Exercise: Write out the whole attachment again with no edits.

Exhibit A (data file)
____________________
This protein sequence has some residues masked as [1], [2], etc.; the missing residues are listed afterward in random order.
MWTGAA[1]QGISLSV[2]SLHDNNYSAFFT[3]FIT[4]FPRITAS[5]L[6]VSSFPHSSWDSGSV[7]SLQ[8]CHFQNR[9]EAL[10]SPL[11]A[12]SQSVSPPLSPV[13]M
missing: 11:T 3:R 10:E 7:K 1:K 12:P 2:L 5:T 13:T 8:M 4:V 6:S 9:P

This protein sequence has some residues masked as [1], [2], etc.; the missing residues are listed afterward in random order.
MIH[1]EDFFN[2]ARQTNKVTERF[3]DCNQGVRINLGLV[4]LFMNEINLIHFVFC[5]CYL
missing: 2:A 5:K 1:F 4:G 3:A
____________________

This protein sequence has some residues masked as [1], [2], etc.; the missing residues are listed afterward in random order.
MWTGAA[1]QGISLSV[2]SLHDNNYSAFFT[3]FIT[4]FPRITAS[5]L[6]VSSFPHSSWDSGSV[7]SLQ[8]CHFQNR[9]EAL[10]SPL[11]A[12]SQSVSPPLSPV[13]M
missing: 11:T 3:R 10:E 7:K 1:K 12:P 2:L 5:T 13:T 8:M 4:V 6:S 9:P

This protein sequence has some residues masked as [1], [2], etc.; the missing residues are listed afterward in random order.
MIH[1]EDFFN[2]ARQTNKVTERF[3]DCNQGVRINLGLV[4]LFMNEINLIHFVFC[5]CYL
missing: 2:A 5:K 1:F 4:G 3:A